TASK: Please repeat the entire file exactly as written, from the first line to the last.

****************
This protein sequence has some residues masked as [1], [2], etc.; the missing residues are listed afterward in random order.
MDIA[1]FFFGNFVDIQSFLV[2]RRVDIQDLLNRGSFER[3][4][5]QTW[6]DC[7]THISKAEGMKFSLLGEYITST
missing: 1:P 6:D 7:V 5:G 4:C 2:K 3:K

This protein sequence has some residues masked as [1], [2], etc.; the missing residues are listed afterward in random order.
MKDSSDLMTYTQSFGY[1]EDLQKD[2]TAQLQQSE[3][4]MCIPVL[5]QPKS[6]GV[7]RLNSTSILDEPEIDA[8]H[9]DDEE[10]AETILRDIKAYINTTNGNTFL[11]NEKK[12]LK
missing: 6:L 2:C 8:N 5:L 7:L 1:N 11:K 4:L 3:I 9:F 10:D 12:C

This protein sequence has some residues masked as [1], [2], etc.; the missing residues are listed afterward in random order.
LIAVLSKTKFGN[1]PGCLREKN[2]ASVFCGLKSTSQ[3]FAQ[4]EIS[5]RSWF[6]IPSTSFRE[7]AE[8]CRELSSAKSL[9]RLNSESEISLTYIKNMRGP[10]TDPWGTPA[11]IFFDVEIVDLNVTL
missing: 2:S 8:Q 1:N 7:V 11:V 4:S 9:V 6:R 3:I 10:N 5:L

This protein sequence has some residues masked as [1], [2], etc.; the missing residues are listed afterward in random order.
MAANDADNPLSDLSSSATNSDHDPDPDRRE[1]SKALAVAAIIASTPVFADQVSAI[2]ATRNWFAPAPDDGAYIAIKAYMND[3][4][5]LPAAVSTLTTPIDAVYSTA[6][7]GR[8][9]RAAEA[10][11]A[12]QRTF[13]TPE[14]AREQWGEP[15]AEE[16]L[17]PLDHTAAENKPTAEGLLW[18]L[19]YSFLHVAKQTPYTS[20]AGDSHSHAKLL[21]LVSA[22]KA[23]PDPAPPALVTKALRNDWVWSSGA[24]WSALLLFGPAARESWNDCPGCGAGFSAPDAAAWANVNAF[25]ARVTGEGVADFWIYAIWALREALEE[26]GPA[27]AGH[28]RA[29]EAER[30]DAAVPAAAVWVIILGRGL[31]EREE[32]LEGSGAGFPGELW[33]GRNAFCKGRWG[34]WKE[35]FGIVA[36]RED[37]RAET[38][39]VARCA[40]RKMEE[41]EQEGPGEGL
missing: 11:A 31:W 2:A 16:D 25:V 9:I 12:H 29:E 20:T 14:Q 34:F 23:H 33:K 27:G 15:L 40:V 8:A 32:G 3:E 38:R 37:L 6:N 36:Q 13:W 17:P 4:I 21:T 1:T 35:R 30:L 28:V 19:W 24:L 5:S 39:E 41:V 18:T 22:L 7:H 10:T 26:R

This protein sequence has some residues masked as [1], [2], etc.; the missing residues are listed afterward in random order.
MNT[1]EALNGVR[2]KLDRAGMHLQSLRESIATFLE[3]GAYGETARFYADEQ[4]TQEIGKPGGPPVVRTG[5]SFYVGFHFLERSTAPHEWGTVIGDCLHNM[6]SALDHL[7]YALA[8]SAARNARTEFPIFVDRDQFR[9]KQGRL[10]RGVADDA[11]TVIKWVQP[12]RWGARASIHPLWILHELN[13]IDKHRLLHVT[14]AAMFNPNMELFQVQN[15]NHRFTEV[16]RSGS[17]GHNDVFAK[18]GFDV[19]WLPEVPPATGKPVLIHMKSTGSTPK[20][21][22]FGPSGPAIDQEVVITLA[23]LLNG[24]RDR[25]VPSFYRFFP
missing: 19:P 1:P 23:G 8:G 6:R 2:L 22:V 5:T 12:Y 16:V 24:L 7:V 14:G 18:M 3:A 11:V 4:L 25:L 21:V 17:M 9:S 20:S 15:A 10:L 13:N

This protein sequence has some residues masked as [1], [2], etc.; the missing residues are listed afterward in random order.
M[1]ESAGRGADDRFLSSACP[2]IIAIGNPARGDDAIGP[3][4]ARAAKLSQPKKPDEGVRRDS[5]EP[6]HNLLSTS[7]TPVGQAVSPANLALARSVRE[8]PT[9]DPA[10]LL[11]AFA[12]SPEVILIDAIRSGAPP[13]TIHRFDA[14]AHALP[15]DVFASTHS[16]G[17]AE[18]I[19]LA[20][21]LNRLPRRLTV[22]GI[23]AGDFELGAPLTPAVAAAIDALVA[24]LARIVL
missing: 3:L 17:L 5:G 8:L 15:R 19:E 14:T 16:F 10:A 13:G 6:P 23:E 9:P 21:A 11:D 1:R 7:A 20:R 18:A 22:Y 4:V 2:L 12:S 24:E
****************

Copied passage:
This protein sequence has some residues masked as [1], [2], etc.; the missing residues are listed afterward in random order.
MDIA[1]FFFGNFVDIQSFLV[2]RRVDIQDLLNRGSFER[3][4][5]QTW[6]DC[7]THISKAEGMKFSLLGEYITST
missing: 1:P 6:D 7:V 5:G 4:C 2:K 3:K

This protein sequence has some residues masked as [1], [2], etc.; the missing residues are listed afterward in random order.
MKDSSDLMTYTQSFGY[1]EDLQKD[2]TAQLQQSE[3][4]MCIPVL[5]QPKS[6]GV[7]RLNSTSILDEPEIDA[8]H[9]DDEE[10]AETILRDIKAYINTTNGNTFL[11]NEKK[12]LK
missing: 6:L 2:C 8:N 5:L 7:L 1:N 11:K 4:L 3:I 9:F 10:D 12:C

This protein sequence has some residues masked as [1], [2], etc.; the missing residues are listed afterward in random order.
LIAVLSKTKFGN[1]PGCLREKN[2]ASVFCGLKSTSQ[3]FAQ[4]EIS[5]RSWF[6]IPSTSFRE[7]AE[8]CRELSSAKSL[9]RLNSESEISLTYIKNMRGP[10]TDPWGTPA[11]IFFDVEIVDLNVTL
missing: 2:S 8:Q 1:N 7:V 11:V 4:S 9:V 6:R 3:I 10:N 5:L

This protein sequence has some residues masked as [1], [2], etc.; the missing residues are listed afterward in random order.
MAANDADNPLSDLSSSATNSDHDPDPDRRE[1]SKALAVAAIIASTPVFADQVSAI[2]ATRNWFAPAPDDGAYIAIKAYMND[3][4][5]LPAAVSTLTTPIDAVYSTA[6][7]GR[8][9]RAAEA[10][11]A[12]QRTF[13]TPE[14]AREQWGEP[15]AEE[16]L[17]PLDHTAAENKPTAEGLLW[18]L[19]YSFLHVAKQTPYTS[20]AGDSHSHAKLL[21]LVSA[22]KA[23]PDPAPPALVTKALRNDWVWSSGA[24]WSALLLFGPAARESWNDCPGCGAGFSAPDAAAWANVNAF[25]ARVTGEGVADFWIYAIWALREALEE[26]GPA[27]AGH[28]RA[29]EAER[30]DAAVPAAAVWVIILGRGL[31]EREE[32]LEGSGAGFPGELW[33]GRNAFCKGRWG[34]WKE[35]FGIVA[36]RED[37]RAET[38][39]VARCA[40]RKMEE[41]EQEGPGEGL
missing: 11:A 31:W 2:A 16:D 25:V 9:I 12:H 29:E 20:T 14:Q 34:F 23:H 33:K 27:G 15:L 40:V 8:A 32:G 3:E 38:R 37:L 6:N 36:Q 13:W 17:P 4:I 21:T 1:T 35:R 30:L 28:V 19:W 24:L 5:S 39:E 41:V 18:T 22:L 7:H 10:T 26:R

This protein sequence has some residues masked as [1], [2], etc.; the missing residues are listed afterward in random order.
MNT[1]EALNGVR[2]KLDRAGMHLQSLRESIATFLE[3]GAYGETARFYADEQ[4]TQEIGKPGGPPVVRTG[5]SFYVGFHFLERSTAPHEWGTVIGDCLHNM[6]SALDHL[7]YALA[8]SAARNARTEFPIFVDRDQFR[9]KQGRL[10]RGVADDA[11]TVIKWVQP[12]RWGARASIHPLWILHELN[13]IDKHRLLHVT[14]AAMFNPNMELFQVQN[15]NHRFTEV[16]RSGS[17]GHNDVFAK[18]GFDV[19]WLPEVPPATGKPVLIHMKSTGSTPK[20][21][22]FGPSGPAIDQEVVITLA[23]LLNG[24]RDR[25]VPSFYRFFP
missing: 19:P 1:P 23:G 8:G 6:R 2:L 22:V 5:T 12:Y 16:V 24:L 7:V 14:G 18:M 3:A 11:V 4:L 25:L 21:V 17:M 9:S 20:S 15:A 10:L 13:N

This protein sequence has some residues masked as [1], [2], etc.; the missing residues are listed afterward in random order.
M[1]ESAGRGADDRFLSSACP[2]IIAIGNPARGDDAIGP[3][4]ARAAKLSQPKKPDEGVRRDS[5]EP[6]HNLLSTS[7]TPVGQAVSPANLALARSVRE[8]PT[9]DPA[10]LL[11]AFA[12]SPEVILIDAIRSGAPP[13]TIHRFDA[14]AHALP[15]DVFASTHS[16]G[17]AE[18]I[19]LA[20][21]LNRLPRRLTV[22]GI[23]AGDFELGAPLTPAVAAAIDALVA[24]LARIVL
missing: 3:L 17:L 5:G 8:L 15:R 19:E 14:T 16:F 10:A 13:G 6:P 23:E 9:P 21:A 11:D 1:R 7:A 20:R 18:A 22:Y 4:V 2:L 12:S 24:E